PINEHURST — There was an unusual invasion at Pinehurst No. 2 Sunday afternoon.
As the leaders were preparing on the practice range for Sunday’s final round of the 114th U.S. Open, they were joined by players getting ready for their tournament next week — The U.S. Women’s Open.
Players like Rickie Fowler, Dustin Johnson, Martin Kaymer and Justin Rose were sharing the practice areas with Paula Cremer, Natalie Gulbis, Inbee Park and Lexi Thompson.
The scene was probably exactly what former USGA executive director David Fay had in mind when he decided to stage both championships at Pinehurst No. 2. It was like a passing of the torch from the men and the women.
It definitely created a stir with the fans. Not only were they talking about Kaymer and his huge lead but also trying to figure out who the next women’s star would be to hit shots on the range next to him.
Last week former LPGA golfer and current ESPN analyst Dottie Pepper admitted while it is not ideal to have the men’s and women’s tournaments contested at the same venue in back-to-back weeks, it was needed to generate some buzz.
“I think it’s a great opportunity to have the women’s Open being talked so feverishly and so often and early which is awesome,” Pepper said. “It hasn’t happen, so check mark in that box. But also to be able to compare apples to apples, oranges to oranges right after.”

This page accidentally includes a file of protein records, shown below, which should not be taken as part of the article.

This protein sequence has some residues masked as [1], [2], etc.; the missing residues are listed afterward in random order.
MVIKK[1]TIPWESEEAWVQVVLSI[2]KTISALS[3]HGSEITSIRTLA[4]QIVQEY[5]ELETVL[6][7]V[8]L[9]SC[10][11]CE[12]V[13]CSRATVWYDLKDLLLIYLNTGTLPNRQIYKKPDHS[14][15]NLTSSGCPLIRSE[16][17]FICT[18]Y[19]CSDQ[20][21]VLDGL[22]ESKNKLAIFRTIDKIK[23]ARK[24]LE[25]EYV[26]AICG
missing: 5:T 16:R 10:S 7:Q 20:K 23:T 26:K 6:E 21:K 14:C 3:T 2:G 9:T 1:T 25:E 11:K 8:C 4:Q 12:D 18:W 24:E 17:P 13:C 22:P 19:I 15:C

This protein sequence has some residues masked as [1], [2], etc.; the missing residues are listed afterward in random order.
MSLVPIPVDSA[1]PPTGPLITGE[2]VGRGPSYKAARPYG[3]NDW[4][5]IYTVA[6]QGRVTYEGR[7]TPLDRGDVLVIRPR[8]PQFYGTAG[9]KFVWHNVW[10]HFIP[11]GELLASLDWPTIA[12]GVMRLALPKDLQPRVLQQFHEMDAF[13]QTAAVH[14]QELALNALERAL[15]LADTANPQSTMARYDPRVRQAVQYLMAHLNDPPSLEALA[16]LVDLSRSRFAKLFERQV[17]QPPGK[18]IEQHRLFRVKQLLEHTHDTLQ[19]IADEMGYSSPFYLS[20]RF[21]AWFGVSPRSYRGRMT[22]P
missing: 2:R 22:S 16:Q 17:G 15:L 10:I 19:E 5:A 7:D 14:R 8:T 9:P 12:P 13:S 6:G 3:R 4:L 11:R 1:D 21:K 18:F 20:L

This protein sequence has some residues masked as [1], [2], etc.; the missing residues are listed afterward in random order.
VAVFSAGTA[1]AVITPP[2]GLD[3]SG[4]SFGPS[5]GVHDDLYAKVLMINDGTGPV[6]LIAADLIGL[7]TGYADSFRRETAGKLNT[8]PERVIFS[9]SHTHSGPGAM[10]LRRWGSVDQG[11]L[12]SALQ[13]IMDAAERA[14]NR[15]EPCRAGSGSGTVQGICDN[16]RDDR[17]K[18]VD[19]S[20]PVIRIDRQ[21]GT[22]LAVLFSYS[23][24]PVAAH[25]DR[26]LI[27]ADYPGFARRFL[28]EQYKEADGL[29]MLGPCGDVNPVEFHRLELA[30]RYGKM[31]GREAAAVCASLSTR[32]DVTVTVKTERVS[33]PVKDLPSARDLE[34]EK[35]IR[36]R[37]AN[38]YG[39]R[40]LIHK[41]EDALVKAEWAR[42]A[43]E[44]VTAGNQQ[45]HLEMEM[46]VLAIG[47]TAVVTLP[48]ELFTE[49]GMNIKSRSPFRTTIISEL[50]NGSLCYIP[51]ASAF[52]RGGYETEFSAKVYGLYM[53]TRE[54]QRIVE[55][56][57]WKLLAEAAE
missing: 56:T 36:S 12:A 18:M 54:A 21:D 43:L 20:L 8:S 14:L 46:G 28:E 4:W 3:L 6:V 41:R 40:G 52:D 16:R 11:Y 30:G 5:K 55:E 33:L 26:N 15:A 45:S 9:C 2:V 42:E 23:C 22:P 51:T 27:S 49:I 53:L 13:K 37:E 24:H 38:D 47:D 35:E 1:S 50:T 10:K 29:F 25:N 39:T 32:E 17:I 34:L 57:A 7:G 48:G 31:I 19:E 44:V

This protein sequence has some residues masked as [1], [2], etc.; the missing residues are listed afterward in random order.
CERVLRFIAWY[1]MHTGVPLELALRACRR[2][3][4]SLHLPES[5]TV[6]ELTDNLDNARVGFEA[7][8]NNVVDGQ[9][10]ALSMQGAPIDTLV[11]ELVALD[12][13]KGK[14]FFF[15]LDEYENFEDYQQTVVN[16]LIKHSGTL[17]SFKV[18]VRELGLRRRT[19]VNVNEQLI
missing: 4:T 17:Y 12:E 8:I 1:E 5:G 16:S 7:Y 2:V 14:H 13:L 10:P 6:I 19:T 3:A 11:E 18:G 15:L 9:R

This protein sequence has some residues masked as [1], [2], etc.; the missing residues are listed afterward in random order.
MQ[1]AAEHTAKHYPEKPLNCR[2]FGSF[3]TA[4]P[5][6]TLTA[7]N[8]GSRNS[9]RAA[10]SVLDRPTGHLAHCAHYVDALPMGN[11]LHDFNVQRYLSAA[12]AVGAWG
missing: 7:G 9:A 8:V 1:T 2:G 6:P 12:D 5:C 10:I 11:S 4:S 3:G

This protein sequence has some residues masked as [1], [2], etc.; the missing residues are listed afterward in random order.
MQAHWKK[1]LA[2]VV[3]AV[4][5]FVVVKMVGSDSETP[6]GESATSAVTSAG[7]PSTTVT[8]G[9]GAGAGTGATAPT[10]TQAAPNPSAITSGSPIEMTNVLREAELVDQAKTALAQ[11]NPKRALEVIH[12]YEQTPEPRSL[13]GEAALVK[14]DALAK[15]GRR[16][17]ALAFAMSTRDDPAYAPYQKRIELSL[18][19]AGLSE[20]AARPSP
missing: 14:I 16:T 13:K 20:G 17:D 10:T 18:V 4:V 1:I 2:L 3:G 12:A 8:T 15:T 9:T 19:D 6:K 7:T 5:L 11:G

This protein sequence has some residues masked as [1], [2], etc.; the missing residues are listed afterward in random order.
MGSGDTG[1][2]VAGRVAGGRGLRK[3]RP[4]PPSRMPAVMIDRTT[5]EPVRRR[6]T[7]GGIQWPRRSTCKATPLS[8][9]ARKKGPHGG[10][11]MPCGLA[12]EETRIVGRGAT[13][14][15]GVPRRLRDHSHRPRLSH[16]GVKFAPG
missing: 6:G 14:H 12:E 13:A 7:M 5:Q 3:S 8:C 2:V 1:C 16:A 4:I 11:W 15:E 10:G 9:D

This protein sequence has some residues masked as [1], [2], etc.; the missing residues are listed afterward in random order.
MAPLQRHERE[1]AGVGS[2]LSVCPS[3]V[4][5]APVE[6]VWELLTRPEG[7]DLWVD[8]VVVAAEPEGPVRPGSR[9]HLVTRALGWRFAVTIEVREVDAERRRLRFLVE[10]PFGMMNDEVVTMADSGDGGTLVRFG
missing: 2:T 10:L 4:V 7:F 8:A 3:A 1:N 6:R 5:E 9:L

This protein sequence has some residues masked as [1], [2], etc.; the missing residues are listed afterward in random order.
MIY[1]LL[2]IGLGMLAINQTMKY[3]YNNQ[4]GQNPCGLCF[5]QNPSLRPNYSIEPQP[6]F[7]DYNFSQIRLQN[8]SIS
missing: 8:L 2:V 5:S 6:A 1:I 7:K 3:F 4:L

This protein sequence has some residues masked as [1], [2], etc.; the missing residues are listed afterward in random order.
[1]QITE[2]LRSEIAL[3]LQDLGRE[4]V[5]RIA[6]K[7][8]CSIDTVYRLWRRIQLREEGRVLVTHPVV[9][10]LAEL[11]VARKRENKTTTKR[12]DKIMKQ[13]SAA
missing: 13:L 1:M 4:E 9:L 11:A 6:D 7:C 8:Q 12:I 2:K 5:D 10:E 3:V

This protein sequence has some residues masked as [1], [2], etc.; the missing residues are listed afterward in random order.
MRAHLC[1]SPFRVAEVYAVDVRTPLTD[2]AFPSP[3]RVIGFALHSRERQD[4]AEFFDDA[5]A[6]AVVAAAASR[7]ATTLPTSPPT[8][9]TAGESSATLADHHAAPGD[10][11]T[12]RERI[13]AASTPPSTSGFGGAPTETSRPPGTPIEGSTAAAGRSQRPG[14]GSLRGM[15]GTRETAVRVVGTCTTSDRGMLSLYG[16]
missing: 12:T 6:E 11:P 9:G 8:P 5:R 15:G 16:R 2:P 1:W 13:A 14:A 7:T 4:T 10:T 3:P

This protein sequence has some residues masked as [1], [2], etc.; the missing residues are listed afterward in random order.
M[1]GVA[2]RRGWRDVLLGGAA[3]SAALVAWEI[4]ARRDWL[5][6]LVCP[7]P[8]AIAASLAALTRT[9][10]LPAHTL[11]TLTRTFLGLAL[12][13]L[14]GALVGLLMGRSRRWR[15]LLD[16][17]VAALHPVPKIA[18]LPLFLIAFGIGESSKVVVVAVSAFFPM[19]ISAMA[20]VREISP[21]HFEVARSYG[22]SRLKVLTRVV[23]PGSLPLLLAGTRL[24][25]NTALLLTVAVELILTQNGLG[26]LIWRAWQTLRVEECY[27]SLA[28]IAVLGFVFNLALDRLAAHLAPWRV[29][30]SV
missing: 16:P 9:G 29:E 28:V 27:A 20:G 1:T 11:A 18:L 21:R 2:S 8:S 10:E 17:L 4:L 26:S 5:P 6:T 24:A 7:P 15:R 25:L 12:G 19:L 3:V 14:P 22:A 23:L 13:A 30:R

That is one of the main things Fay wanted to do with this unprecedented double, showcase the women’s ability on the same course, set up the same way as what the men just faced the week before. The women have been tested U.S. Open venues before like Oakmont. Pepper believes the women walked away from that week proving they could hold their own.
Pepper feels the same will be said again after the championship at No. 2.
“I think what has happen when the U.S. Women’s Open went to Oakmont in 2010 and 1992, people walked away from them saying the girls really hit good shots and put up good scores,” she said. “They were in very much the same conditions, relative conditions. In fact when the girls went there in 2010 versus what Johnny Miller did when he went. The greens were 2 1/2 feet faster for the girls than when Johnny won (in 1973). When you think about the scores that were posted and just how good they were, I think there’s going to be a lot of people who have their eyes opened next week I really do.”
One of the biggest differences the women will see in the course from the men will be the conditions. This week’s forecast is calling for temperatures in the 90s and small chances for rain.
U.S. Open men’s champion Martin Kaymer said he was able to take advantage of the softer greens on Thursday and Friday. USGA officials elected to add water to the greens Thursday morning because an expected storm never developed Wednesday night. The rain did come Thursday night, dumping more than an inch in 30 minutes forcing the Pinehurst grounds crew to work overtime to get the course ready for play Friday.
How the course responds after the men’s championship and how it is set up will determine if the women’s winner will be able to match Kaymer’s dominance and ability to go low or if a score closer to even par will be enough.
Reach sports editor Shawn Stinson at 910-997-3111, ext. 14 or on Twitter @scgolfer.